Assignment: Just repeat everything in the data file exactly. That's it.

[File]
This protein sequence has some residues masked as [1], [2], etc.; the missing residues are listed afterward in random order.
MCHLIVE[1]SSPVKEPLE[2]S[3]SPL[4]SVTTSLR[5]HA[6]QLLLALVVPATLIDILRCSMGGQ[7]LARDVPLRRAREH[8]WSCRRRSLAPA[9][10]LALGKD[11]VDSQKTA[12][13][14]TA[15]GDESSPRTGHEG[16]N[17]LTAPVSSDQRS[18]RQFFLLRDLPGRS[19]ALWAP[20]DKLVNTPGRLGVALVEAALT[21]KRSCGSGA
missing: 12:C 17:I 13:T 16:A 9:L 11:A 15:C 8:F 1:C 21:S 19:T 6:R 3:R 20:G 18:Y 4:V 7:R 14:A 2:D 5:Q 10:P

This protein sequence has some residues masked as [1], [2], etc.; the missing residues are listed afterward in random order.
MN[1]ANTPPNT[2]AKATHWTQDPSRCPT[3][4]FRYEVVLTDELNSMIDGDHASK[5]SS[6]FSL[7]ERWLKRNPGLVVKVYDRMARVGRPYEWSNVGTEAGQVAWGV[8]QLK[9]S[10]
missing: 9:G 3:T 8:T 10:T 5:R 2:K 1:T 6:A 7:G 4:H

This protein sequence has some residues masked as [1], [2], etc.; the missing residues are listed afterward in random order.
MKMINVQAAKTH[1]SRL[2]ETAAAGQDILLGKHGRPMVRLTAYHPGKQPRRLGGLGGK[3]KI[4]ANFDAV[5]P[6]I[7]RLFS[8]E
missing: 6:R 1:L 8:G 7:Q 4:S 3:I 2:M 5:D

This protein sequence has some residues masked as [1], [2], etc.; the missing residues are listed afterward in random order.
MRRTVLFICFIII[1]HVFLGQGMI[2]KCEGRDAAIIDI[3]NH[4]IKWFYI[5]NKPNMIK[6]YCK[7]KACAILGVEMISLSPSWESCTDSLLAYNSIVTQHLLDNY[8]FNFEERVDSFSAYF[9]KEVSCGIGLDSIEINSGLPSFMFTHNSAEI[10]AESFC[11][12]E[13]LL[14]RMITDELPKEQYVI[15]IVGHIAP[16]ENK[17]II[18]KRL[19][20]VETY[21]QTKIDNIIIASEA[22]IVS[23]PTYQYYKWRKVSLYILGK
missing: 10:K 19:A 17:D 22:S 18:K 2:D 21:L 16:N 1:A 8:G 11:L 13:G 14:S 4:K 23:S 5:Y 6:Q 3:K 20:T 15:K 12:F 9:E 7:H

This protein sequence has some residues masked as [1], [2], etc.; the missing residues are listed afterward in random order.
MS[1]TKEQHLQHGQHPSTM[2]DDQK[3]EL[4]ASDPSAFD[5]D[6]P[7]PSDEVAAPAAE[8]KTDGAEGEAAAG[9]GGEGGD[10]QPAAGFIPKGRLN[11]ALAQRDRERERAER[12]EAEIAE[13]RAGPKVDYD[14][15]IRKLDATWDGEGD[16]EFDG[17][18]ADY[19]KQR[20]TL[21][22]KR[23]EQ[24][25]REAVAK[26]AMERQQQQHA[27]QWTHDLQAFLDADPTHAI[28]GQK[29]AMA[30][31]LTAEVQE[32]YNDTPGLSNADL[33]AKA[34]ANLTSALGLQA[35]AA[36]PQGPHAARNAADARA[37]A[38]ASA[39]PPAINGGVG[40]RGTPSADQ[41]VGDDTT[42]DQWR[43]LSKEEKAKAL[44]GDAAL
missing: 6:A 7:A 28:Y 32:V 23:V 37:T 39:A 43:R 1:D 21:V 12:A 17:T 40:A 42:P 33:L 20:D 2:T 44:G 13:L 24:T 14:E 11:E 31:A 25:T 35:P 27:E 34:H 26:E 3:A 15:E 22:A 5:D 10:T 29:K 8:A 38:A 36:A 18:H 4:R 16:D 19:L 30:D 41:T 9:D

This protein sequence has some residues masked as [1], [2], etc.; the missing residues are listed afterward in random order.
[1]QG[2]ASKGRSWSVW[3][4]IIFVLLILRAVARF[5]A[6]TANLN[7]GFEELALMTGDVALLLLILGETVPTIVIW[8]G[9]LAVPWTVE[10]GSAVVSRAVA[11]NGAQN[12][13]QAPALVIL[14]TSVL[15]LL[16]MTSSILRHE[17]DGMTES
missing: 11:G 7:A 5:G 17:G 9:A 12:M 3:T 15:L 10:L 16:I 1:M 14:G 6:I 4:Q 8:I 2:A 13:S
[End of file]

This protein sequence has some residues masked as [1], [2], etc.; the missing residues are listed afterward in random order.
MCHLIVE[1]SSPVKEPLE[2]S[3]SPL[4]SVTTSLR[5]HA[6]QLLLALVVPATLIDILRCSMGGQ[7]LARDVPLRRAREH[8]WSCRRRSLAPA[9][10]LALGKD[11]VDSQKTA[12][13][14]TA[15]GDESSPRTGHEG[16]N[17]LTAPVSSDQRS[18]RQFFLLRDLPGRS[19]ALWAP[20]DKLVNTPGRLGVALVEAALT[21]KRSCGSGA
missing: 12:C 17:I 13:T 16:A 9:L 11:A 15:C 8:F 1:C 21:S 19:T 6:R 3:R 20:G 18:Y 4:V 7:R 14:A 2:D 5:Q 10:P

This protein sequence has some residues masked as [1], [2], etc.; the missing residues are listed afterward in random order.
MN[1]ANTPPNT[2]AKATHWTQDPSRCPT[3][4]FRYEVVLTDELNSMIDGDHASK[5]SS[6]FSL[7]ERWLKRNPGLVVKVYDRMARVGRPYEWSNVGTEAGQVAWGV[8]QLK[9]S[10]
missing: 9:G 3:T 8:T 10:T 5:R 2:K 1:T 6:A 7:G 4:H

This protein sequence has some residues masked as [1], [2], etc.; the missing residues are listed afterward in random order.
MKMINVQAAKTH[1]SRL[2]ETAAAGQDILLGKHGRPMVRLTAYHPGKQPRRLGGLGGK[3]KI[4]ANFDAV[5]P[6]I[7]RLFS[8]E
missing: 6:R 1:L 8:G 7:Q 4:S 3:I 2:M 5:D

This protein sequence has some residues masked as [1], [2], etc.; the missing residues are listed afterward in random order.
MRRTVLFICFIII[1]HVFLGQGMI[2]KCEGRDAAIIDI[3]NH[4]IKWFYI[5]NKPNMIK[6]YCK[7]KACAILGVEMISLSPSWESCTDSLLAYNSIVTQHLLDNY[8]FNFEERVDSFSAYF[9]KEVSCGIGLDSIEINSGLPSFMFTHNSAEI[10]AESFC[11][12]E[13]LL[14]RMITDELPKEQYVI[15]IVGHIAP[16]ENK[17]II[18]KRL[19][20]VETY[21]QTKIDNIIIASEA[22]IVS[23]PTYQYYKWRKVSLYILGK
missing: 10:K 19:A 17:D 22:S 18:K 2:D 21:L 16:N 1:A 8:G 11:L 13:G 14:S 4:K 23:S 5:Y 6:Q 3:K 20:T 15:K 12:F 9:E 7:H

This protein sequence has some residues masked as [1], [2], etc.; the missing residues are listed afterward in random order.
MS[1]TKEQHLQHGQHPSTM[2]DDQK[3]EL[4]ASDPSAFD[5]D[6]P[7]PSDEVAAPAAE[8]KTDGAEGEAAAG[9]GGEGGD[10]QPAAGFIPKGRLN[11]ALAQRDRERERAER[12]EAEIAE[13]RAGPKVDYD[14][15]IRKLDATWDGEGD[16]EFDG[17][18]ADY[19]KQR[20]TL[21][22]KR[23]EQ[24][25]REAVAK[26]AMERQQQQHA[27]QWTHDLQAFLDADPTHAI[28]GQK[29]AMA[30][31]LTAEVQE[32]YNDTPGLSNADL[33]AKA[34]ANLTSALGLQA[35]AA[36]PQGPHAARNAADARA[37]A[38]ASA[39]PPAINGGVG[40]RGTPSADQ[41]VGDDTT[42]DQWR[43]LSKEEKAKAL[44]GDAAL
missing: 6:A 7:A 28:Y 32:V 23:V 37:T 39:A 43:R 1:D 21:V 12:A 17:T 40:A 42:P 33:L 20:D 2:T 44:G 13:L 24:T 14:E 11:E 31:A 25:T 35:P 27:E 34:H 26:E 3:A 15:E 22:A 5:D 10:T 29:K 8:A 38:A 36:A 18:H 4:R 16:D 19:L 30:D 41:T 9:D

This protein sequence has some residues masked as [1], [2], etc.; the missing residues are listed afterward in random order.
[1]QG[2]ASKGRSWSVW[3][4]IIFVLLILRAVARF[5]A[6]TANLN[7]GFEELALMTGDVALLLLILGETVPTIVIW[8]G[9]LAVPWTVE[10]GSAVVSRAVA[11]NGAQN[12][13]QAPALVIL[14]TSVL[15]LL[16]MTSSILRHE[17]DGMTES
missing: 11:G 7:A 5:G 17:G 9:A 12:M 3:T 15:L 10:L 16:I 1:M 14:G 6:I 4:Q 8:I 2:A 13:S